Well... that's the tricky part (which I've tried to allude to in D70840#1763639. Currently the only thing holding an architecture object is the target class, but since one of the goals of the SymbolFile stuff is to be independent of any particular target, you cannot easily get hold of that. That is why I tried to steer this towards having this in the ArchSpec class. If we don't want that, we'll probably have to create one new Architecture instance local to each Module object...

Ah, sorry for overlooking those parts of your comment. @clayborg - what do you think of @labath's suggestions here?

Ping @clayborg - can you comment on @labath's suggestions?

  • I think we ought to have some kind of a utility function to hold the logic for the &~1 stuff. there is something like that in Architecture::GetOpcodeLoadAddress. The Architecture class is mostly independent of a target, so we may be able create one instance for each module or symbol file, but that feels quite heavy. I might even go for putting something like that into the ArchSpec class. The raison d'être of the Architecture class was to evict some heavy code out of ArchSpec -- this was ArchitectureArm::OverrideStopInfo. That one is definitely too heavy, so still don't thing it belongs in ArchSpec, but the &~1 thingy seems like it could find a place there.)

I'm trying to dig into this now even if @clayborg hasn't commented on your suggestions.

This was moved out from the Target class in D48623/rG7aa9e7bc5739f468143b7b97060a9fbbfb94c6d2. In addition to GetOpcodeLoadAddress and GetCallableLoadAddress, there's also GetBreakableLoadAddress in ArchitectureMips, which is a rather big piece of code as well, so I guess that can't be motivated to be moved, but as you write, the &~1 bit in itself might be ok.

If we add a GetOpcodeLoadAddress in ArchSpec, which does &~1 on mips and arm - should we try to call this from the Architecture plugins (we don't have an ArchSpec stored there right now), or just see it as tolerable and justifiable duplication? The existing GetOpcodeLoadAddress takes an AddressClass as well, should we keep that, or just make a plain GetOpcodeLoadAddress that assumes that the provided address is a code address?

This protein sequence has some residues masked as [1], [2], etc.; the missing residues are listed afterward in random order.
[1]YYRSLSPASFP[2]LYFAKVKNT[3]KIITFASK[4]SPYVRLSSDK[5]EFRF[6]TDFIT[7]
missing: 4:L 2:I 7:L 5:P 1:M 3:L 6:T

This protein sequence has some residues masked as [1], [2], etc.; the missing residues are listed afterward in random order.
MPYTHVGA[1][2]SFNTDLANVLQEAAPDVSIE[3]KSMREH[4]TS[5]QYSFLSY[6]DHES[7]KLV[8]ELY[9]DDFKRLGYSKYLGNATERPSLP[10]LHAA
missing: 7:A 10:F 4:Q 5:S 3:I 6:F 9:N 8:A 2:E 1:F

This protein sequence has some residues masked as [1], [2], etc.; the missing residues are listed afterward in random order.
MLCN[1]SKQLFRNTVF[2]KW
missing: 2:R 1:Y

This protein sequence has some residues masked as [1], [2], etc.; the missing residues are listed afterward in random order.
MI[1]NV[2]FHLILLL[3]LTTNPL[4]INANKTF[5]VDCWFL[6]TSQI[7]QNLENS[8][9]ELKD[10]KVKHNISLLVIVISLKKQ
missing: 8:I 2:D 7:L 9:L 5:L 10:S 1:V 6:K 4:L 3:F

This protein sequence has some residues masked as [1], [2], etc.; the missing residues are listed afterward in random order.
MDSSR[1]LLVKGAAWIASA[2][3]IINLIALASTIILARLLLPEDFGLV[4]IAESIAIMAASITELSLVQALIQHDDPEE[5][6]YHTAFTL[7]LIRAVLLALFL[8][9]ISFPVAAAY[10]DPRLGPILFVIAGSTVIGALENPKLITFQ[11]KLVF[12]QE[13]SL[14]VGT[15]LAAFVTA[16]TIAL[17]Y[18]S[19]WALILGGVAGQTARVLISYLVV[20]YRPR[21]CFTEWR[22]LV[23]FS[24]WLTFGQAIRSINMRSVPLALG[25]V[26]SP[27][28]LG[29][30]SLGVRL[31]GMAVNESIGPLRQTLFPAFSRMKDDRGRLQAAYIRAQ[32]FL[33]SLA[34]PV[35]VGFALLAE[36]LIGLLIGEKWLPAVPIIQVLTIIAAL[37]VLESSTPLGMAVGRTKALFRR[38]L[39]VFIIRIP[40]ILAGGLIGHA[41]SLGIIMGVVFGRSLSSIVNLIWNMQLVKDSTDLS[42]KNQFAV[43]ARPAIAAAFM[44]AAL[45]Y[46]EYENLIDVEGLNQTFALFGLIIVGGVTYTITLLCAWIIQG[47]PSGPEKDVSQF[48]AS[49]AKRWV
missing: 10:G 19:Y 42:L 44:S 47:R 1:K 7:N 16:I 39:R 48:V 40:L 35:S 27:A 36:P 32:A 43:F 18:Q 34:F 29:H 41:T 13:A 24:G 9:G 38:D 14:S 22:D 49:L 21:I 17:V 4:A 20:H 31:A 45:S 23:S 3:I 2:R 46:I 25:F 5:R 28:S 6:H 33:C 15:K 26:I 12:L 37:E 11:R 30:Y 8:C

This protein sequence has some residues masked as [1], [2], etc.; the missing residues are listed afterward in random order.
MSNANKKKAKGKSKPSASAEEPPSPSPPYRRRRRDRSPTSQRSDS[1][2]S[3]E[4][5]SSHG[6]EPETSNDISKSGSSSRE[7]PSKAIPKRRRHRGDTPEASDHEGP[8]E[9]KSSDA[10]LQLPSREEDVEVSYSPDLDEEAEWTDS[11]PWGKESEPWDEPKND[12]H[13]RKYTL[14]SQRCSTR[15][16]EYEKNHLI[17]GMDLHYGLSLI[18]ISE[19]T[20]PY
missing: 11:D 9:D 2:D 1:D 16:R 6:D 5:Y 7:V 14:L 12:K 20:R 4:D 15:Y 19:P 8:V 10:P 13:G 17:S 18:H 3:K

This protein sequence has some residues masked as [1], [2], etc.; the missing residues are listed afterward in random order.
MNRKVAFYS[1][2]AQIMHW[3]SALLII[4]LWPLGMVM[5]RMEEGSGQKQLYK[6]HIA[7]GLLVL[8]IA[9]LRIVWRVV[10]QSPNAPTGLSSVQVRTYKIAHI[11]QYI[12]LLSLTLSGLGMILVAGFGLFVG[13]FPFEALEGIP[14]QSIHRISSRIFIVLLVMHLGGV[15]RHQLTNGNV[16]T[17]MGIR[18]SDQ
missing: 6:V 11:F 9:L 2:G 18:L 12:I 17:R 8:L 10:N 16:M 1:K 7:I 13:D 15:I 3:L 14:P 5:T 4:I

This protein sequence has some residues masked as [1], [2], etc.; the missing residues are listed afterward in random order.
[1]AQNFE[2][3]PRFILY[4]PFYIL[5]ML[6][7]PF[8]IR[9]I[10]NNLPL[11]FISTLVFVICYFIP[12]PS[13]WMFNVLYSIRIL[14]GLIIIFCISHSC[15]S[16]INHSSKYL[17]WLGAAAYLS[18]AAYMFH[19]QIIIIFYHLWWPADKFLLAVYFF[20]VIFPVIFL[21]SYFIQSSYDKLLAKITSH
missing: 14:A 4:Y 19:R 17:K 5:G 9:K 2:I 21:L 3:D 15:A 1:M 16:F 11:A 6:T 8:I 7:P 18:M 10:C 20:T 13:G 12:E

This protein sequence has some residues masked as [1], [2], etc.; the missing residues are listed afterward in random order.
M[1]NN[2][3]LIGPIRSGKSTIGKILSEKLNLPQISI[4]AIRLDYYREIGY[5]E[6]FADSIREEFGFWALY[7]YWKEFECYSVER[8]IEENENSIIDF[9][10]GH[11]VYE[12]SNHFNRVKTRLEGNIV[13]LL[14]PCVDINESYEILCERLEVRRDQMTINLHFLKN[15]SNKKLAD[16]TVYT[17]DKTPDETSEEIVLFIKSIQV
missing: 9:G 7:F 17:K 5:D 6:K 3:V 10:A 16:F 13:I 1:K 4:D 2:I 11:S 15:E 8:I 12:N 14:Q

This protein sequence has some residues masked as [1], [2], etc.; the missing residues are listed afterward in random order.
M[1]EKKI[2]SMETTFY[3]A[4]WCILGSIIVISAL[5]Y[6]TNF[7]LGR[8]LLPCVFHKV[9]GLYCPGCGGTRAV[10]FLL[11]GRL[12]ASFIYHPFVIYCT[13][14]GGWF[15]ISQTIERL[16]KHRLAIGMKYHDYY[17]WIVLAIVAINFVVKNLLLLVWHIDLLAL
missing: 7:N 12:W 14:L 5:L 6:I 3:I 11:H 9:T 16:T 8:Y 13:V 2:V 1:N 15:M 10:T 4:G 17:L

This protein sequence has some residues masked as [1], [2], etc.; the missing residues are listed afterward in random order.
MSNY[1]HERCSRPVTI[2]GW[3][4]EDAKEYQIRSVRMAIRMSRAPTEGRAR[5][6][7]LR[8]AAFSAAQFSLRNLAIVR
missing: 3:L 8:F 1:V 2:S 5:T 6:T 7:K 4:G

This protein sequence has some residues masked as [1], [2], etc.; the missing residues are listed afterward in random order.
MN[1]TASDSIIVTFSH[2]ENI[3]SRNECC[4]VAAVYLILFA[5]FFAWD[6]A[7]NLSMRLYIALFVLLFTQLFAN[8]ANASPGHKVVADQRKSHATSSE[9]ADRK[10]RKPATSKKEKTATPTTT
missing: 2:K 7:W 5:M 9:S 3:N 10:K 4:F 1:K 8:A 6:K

• I think we ought to have some kind of a utility function to hold the logic for the &~1 stuff. there is something like that in Architecture::GetOpcodeLoadAddress. The Architecture class is mostly independent of a target, so we may be able create one instance for each module or symbol file, but that feels quite heavy. I might even go for putting something like that into the ArchSpec class. The raison d'être of the Architecture class was to evict some heavy code out of ArchSpec -- this was ArchitectureArm::OverrideStopInfo. That one is definitely too heavy, so still don't thing it belongs in ArchSpec, but the &~1 thingy seems like it could find a place there.)

I'm trying to dig into this now even if @clayborg hasn't commented on your suggestions.

This was moved out from the Target class in D48623/rG7aa9e7bc5739f468143b7b97060a9fbbfb94c6d2. In addition to GetOpcodeLoadAddress and GetCallableLoadAddress, there's also GetBreakableLoadAddress in ArchitectureMips, which is a rather big piece of code as well, so I guess that can't be motivated to be moved, but as you write, the &~1 bit in itself might be ok.

Yes GetBreakableLoadAddress is definitely too big (and a huge hack too)...

If we add a GetOpcodeLoadAddress in ArchSpec, which does &~1 on mips and arm - should we try to call this from the Architecture plugins (we don't have an ArchSpec stored there right now), or just see it as tolerable and justifiable duplication?

I think it's fine to have an ArchSpec member in the "Architecture" plugin, and then implement the forwarding in the base class. As an alternative, we could look at the existing callers of this function, and see if they have an ArchSpec around so they could call this directly.